Reply
    • “Theoretically, any program can be a Trojan horse.”

      Hey, at that rate, and for all we kbow, Windows itself might be a Trojan or some other type of malware!

      (And I’m quite certain that there will be people who have always thought this.)

      Reply
  7. I’ve used Kaspersky as part of my security suite for many years with a great deal of success.

    I have less fear about them than I do GCHQ and the NSA, Google, Miscrosoft and others snooping into my day-to-day online activities. I know I categorically cannot trust my own government to have my best interest at heart so a corporation that is actually known to be pretty good to keep me safe seems to be a good thing, regardless of where it originates.

    Reply
  8. As Leo has often said, ENCRYPT if you are afraid someone might snoop or hack. Eventually, anything can be hacked, but is it worth it to the hacker?

    Reply
  9. Everyone is focusing on a single path solution. Who do you trust more, Americans or Russians? Probably best not safe to trust either completely.

    But for passwords we have two factor authentication. Belt and braces. What is the parallel in computer protection software?

    It is very unlikely that two independent programs from suppliers in different countries would be both be attacking my system or stealing my data at the same time. So can I apply a ‘belt and braces’ strategy to protection? Can I securely run two different protection software programs at the same time, each checking the other?

    What would you suggest to give my system ‘belt and braces’ protection against a single rogue protection software program?

    Reply
    • “It is very unlikely that two independent programs from suppliers in different countries would be both be attacking my system or stealing my data at the same time.” As a statistics teacher, I can give you the probability. For example, if the probability of being attacked by the Russians is 30% and the probability of being attacked by the Americans is 25%, then the probability of being hacked by both are P(A and B) = P(A) x P(B) = .25 x .30 or 7.5%. The probability of being attacked by at least one are P(A or B) = P(A) + P(B) – P(A and B) or .30 + .25 – .075 = .55 – .075 = 47.5%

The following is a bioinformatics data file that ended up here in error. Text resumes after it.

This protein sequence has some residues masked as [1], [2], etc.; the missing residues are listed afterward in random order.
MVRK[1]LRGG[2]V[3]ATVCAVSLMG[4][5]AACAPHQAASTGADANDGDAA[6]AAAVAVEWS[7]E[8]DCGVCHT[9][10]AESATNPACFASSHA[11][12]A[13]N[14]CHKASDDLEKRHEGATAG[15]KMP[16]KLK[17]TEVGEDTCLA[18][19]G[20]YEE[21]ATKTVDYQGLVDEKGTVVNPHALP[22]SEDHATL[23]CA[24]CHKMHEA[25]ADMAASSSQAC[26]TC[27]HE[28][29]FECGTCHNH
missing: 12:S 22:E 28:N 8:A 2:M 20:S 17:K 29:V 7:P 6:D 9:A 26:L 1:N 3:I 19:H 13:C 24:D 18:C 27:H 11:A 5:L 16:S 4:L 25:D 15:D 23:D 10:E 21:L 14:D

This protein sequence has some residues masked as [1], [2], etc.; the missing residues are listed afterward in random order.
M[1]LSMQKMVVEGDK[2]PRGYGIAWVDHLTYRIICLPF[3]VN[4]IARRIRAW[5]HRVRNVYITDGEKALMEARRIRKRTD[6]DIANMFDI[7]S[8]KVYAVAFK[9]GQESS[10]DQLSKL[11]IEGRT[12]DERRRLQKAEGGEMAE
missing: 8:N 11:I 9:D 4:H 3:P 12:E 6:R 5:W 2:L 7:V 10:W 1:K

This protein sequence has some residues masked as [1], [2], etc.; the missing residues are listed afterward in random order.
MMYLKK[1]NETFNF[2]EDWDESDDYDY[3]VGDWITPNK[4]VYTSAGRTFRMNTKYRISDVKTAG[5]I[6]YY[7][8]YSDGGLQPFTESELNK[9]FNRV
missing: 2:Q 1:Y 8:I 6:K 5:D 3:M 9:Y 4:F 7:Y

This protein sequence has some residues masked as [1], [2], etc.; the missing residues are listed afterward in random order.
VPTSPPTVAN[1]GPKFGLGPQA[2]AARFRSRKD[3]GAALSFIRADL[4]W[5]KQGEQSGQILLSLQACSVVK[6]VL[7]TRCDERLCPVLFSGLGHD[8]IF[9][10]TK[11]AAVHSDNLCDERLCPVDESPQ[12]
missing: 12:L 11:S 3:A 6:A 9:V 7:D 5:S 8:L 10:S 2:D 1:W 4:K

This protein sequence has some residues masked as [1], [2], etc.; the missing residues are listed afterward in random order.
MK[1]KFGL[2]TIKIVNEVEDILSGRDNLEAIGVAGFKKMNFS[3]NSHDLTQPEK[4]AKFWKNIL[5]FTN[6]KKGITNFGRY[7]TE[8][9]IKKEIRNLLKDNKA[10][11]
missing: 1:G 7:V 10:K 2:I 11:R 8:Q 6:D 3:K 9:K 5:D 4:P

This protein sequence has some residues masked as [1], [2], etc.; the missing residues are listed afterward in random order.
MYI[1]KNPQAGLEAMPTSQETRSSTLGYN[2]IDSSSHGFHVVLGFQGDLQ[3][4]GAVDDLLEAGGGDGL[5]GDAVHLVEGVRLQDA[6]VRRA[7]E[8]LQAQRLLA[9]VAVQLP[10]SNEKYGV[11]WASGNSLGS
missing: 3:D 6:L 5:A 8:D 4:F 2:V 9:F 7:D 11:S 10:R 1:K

As I’ve been saying in other comments the safest antivirus is Windows Defender (MSSE in older Windows versions) because the probability of MS using Defender to hack your data is likely 0, because they already have access to everything on a Windows computer, and Windows Defender wouldn’t add to that. I’m not saying that to be alarmist, it’s just that the probability of malware increases with each program you install. So the belt and braces solution I’d recommend is stick with Defender, stay away from questionable websites, and only install software you know and trust. And don’t worry about 3 letter agencies. If they want your information, they already have it :-) .

      Reply
      • Mark,

        Thanks, that’s a great and entertaining reply. I can see the sense in the Defender Argument. But the flaw in your approach might be that the threat from Agency A will likely be different to Agency B at any one time. For example, CIA might want to see if I have Item 1 (say links to person X) during say one week, whilst KGB might be doing Item 2 (say want to install spyware in Product ZZZ) during another week. I.e. two independent phenomena. I assume its unlikely that both agencies will do the exact same probe at the same time. So isn’t my solution of two protection agents, each testing each other continuously, a better solution than suggested by your probability calculation?

        I do actually trust US much more than most other governments, but I guess I have to assume the worst for all in this debate. I think however that all the anti-virus companies need to address the issue of trust better, at least until we find an Alice and Bob solution to all this.

        Anyway, is there a way to do this in practice. Do I achieve something similar with for example running Kaspersky with Malwarebytes Premium side by side; do they watch each other?

        Thanks for your kind reply again.

        Reply
        • The problem with having more than one AV program running in real time is that they can conflict with each other. You can run scans from other antimalware programs periodically, though.